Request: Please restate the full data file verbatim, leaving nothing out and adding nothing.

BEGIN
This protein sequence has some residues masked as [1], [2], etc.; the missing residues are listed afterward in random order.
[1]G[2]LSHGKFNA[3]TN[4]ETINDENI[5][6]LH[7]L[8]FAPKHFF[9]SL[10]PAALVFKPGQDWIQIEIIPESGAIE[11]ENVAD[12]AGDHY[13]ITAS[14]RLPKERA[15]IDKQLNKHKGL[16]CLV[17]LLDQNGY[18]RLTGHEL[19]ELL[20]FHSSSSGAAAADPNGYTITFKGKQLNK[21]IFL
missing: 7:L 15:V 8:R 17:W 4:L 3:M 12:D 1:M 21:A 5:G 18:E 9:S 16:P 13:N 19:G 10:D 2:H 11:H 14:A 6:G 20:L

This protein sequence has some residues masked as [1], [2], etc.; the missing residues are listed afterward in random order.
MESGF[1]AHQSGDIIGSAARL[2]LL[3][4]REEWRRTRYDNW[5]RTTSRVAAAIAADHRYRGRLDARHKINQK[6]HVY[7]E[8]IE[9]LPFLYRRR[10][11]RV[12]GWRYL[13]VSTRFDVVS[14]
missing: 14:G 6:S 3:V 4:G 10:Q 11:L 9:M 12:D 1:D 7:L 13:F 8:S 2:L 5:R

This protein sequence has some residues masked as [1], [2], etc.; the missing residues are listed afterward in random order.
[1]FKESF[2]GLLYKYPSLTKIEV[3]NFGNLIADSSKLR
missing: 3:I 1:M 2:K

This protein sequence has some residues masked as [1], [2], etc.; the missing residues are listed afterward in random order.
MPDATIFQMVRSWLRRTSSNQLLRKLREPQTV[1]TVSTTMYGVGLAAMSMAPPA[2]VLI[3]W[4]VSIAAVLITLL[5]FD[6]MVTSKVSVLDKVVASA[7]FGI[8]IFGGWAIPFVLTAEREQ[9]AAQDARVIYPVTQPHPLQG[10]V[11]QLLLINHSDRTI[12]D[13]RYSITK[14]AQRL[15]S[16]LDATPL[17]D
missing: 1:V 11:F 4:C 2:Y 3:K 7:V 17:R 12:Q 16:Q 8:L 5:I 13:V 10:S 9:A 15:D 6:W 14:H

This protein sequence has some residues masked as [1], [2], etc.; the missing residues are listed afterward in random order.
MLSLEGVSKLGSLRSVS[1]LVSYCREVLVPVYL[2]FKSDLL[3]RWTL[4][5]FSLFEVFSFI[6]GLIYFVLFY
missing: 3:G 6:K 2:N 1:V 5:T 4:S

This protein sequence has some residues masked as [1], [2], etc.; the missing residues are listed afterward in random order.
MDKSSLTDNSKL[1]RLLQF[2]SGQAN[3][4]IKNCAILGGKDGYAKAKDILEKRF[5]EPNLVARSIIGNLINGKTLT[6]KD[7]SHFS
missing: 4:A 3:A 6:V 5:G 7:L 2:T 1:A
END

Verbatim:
This protein sequence has some residues masked as [1], [2], etc.; the missing residues are listed afterward in random order.
[1]G[2]LSHGKFNA[3]TN[4]ETINDENI[5][6]LH[7]L[8]FAPKHFF[9]SL[10]PAALVFKPGQDWIQIEIIPESGAIE[11]ENVAD[12]AGDHY[13]ITAS[14]RLPKERA[15]IDKQLNKHKGL[16]CLV[17]LLDQNGY[18]RLTGHEL[19]ELL[20]FHSSSSGAAAADPNGYTITFKGKQLNK[21]IFL
missing: 7:L 15:V 8:R 17:W 4:L 3:M 12:D 1:M 21:A 5:G 18:E 9:S 16:P 13:N 19:G 10:D 2:H 11:H 14:A 6:G 20:L

This protein sequence has some residues masked as [1], [2], etc.; the missing residues are listed afterward in random order.
MESGF[1]AHQSGDIIGSAARL[2]LL[3][4]REEWRRTRYDNW[5]RTTSRVAAAIAADHRYRGRLDARHKINQK[6]HVY[7]E[8]IE[9]LPFLYRRR[10][11]RV[12]GWRYL[13]VSTRFDVVS[14]
missing: 14:G 6:S 3:V 4:G 10:Q 11:L 9:M 12:D 1:D 7:L 13:F 8:S 2:L 5:R

This protein sequence has some residues masked as [1], [2], etc.; the missing residues are listed afterward in random order.
[1]FKESF[2]GLLYKYPSLTKIEV[3]NFGNLIADSSKLR
missing: 3:I 1:M 2:K

This protein sequence has some residues masked as [1], [2], etc.; the missing residues are listed afterward in random order.
MPDATIFQMVRSWLRRTSSNQLLRKLREPQTV[1]TVSTTMYGVGLAAMSMAPPA[2]VLI[3]W[4]VSIAAVLITLL[5]FD[6]MVTSKVSVLDKVVASA[7]FGI[8]IFGGWAIPFVLTAEREQ[9]AAQDARVIYPVTQPHPLQG[10]V[11]QLLLINHSDRTI[12]D[13]RYSITK[14]AQRL[15]S[16]LDATPL[17]D
missing: 1:V 11:F 4:C 2:Y 3:K 7:V 17:R 12:Q 16:Q 8:L 5:I 13:V 10:S 9:A 15:D 6:W 14:H

This protein sequence has some residues masked as [1], [2], etc.; the missing residues are listed afterward in random order.
MLSLEGVSKLGSLRSVS[1]LVSYCREVLVPVYL[2]FKSDLL[3]RWTL[4][5]FSLFEVFSFI[6]GLIYFVLFY
missing: 3:G 6:K 2:N 1:V 5:T 4:S

This protein sequence has some residues masked as [1], [2], etc.; the missing residues are listed afterward in random order.
MDKSSLTDNSKL[1]RLLQF[2]SGQAN[3][4]IKNCAILGGKDGYAKAKDILEKRF[5]EPNLVARSIIGNLINGKTLT[6]KD[7]SHFS
missing: 4:A 3:A 6:V 5:G 7:L 2:T 1:A